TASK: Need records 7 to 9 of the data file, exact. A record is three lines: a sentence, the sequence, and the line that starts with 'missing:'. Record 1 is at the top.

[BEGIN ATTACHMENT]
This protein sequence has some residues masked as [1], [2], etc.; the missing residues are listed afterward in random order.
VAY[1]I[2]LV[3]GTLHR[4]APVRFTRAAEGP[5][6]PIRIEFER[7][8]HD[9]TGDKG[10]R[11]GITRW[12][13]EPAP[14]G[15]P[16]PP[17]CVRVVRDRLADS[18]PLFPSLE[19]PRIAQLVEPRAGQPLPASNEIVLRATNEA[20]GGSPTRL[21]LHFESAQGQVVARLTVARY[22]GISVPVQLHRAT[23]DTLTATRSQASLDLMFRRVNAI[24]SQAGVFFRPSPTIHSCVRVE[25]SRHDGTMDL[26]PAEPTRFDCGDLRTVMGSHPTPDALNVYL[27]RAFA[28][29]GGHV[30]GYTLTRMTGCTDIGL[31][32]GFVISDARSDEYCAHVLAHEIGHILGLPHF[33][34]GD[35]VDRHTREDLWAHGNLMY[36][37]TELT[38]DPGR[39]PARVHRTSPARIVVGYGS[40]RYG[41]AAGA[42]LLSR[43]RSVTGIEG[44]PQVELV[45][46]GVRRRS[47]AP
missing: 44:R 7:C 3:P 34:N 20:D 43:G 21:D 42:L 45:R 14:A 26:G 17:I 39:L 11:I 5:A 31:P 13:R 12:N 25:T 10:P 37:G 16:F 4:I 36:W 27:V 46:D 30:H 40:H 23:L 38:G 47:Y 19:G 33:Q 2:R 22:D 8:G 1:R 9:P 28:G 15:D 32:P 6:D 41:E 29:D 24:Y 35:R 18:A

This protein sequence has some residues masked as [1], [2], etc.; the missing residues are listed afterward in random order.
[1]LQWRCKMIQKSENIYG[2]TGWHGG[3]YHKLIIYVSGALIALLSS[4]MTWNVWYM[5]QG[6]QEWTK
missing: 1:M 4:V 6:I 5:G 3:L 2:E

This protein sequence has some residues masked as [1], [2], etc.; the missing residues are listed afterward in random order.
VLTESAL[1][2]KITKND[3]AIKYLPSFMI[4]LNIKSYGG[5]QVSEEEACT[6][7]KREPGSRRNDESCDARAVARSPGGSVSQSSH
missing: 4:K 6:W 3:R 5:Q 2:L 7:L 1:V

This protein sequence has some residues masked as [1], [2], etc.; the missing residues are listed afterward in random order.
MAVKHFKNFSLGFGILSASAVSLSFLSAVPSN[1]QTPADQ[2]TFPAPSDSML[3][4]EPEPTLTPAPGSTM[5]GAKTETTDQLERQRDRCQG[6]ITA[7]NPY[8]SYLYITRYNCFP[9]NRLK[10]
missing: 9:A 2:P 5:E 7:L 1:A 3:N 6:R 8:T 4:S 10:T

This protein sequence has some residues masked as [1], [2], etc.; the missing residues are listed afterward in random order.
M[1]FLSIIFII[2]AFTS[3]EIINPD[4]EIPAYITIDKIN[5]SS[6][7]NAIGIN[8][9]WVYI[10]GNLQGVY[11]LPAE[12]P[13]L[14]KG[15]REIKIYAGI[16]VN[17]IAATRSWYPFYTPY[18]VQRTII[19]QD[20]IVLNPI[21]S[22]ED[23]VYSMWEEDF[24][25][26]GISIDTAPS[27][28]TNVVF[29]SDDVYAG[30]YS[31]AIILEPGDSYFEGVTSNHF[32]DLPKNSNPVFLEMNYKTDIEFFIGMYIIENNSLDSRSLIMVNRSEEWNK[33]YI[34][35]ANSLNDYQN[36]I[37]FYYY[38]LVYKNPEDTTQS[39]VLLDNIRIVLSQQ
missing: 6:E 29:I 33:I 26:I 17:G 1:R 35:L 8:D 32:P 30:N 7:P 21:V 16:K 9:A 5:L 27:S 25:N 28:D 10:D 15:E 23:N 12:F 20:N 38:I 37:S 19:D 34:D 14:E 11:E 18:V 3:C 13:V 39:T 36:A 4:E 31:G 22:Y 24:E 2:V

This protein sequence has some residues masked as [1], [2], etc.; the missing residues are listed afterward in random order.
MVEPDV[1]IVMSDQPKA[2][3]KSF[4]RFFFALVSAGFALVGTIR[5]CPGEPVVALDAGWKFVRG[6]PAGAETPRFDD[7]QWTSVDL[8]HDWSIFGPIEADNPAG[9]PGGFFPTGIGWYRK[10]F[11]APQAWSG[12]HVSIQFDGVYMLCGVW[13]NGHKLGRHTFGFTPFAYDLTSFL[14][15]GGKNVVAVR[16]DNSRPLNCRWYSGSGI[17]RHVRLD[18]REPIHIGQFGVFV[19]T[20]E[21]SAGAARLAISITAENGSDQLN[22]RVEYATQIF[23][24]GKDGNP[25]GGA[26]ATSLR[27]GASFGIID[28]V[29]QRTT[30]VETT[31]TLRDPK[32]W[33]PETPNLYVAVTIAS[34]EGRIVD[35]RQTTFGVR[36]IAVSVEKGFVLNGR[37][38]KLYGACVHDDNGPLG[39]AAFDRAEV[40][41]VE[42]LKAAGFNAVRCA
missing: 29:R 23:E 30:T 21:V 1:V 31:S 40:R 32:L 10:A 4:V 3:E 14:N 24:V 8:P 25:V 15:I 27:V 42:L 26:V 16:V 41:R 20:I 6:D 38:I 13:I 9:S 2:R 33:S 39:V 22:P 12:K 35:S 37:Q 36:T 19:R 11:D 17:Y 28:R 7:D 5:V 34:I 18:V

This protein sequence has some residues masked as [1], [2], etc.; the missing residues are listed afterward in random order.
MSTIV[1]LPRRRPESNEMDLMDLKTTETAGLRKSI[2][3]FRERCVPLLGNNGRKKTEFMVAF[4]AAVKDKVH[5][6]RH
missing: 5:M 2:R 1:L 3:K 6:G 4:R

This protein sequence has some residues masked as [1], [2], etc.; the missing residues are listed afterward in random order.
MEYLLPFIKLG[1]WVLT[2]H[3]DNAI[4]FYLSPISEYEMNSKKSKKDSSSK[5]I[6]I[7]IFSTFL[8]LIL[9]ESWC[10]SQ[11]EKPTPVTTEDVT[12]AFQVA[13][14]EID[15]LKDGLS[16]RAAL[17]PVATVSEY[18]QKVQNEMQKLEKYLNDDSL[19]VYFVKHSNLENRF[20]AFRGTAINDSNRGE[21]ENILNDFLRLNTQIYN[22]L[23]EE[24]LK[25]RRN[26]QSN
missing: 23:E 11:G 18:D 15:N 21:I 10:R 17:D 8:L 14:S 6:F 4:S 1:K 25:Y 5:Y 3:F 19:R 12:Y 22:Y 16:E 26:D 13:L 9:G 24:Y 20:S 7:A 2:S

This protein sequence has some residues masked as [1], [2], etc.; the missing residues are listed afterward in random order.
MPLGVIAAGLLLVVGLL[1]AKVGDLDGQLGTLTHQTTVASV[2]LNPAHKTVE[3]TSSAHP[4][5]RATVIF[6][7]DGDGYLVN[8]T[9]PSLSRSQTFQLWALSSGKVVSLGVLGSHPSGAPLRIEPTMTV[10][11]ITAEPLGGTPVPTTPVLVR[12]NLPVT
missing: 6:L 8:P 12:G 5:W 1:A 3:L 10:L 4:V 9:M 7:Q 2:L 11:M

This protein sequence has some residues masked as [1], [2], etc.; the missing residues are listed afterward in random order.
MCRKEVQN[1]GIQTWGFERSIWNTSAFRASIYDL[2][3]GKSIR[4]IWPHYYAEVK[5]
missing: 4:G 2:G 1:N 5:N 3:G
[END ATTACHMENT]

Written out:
This protein sequence has some residues masked as [1], [2], etc.; the missing residues are listed afterward in random order.
MSTIV[1]LPRRRPESNEMDLMDLKTTETAGLRKSI[2][3]FRERCVPLLGNNGRKKTEFMVAF[4]AAVKDKVH[5][6]RH
missing: 5:M 2:R 1:L 3:K 6:G 4:R

This protein sequence has some residues masked as [1], [2], etc.; the missing residues are listed afterward in random order.
MEYLLPFIKLG[1]WVLT[2]H[3]DNAI[4]FYLSPISEYEMNSKKSKKDSSSK[5]I[6]I[7]IFSTFL[8]LIL[9]ESWC[10]SQ[11]EKPTPVTTEDVT[12]AFQVA[13][14]EID[15]LKDGLS[16]RAAL[17]PVATVSEY[18]QKVQNEMQKLEKYLNDDSL[19]VYFVKHSNLENRF[20]AFRGTAINDSNRGE[21]ENILNDFLRLNTQIYN[22]L[23]EE[24]LK[25]RRN[26]QSN
missing: 23:E 11:G 18:D 15:N 21:I 10:R 17:D 8:L 14:S 6:F 4:S 1:K 25:Y 5:Y 3:F 19:R 12:Y 22:Y 16:E 26:D 13:L 9:G 24:Y 20:S 7:A 2:S

This protein sequence has some residues masked as [1], [2], etc.; the missing residues are listed afterward in random order.
MPLGVIAAGLLLVVGLL[1]AKVGDLDGQLGTLTHQTTVASV[2]LNPAHKTVE[3]TSSAHP[4][5]RATVIF[6][7]DGDGYLVN[8]T[9]PSLSRSQTFQLWALSSGKVVSLGVLGSHPSGAPLRIEPTMTV[10][11]ITAEPLGGTPVPTTPVLVR[12]NLPVT
missing: 6:L 8:P 12:G 5:W 1:A 3:L 10:L 4:V 9:M 7:Q 2:L 11:M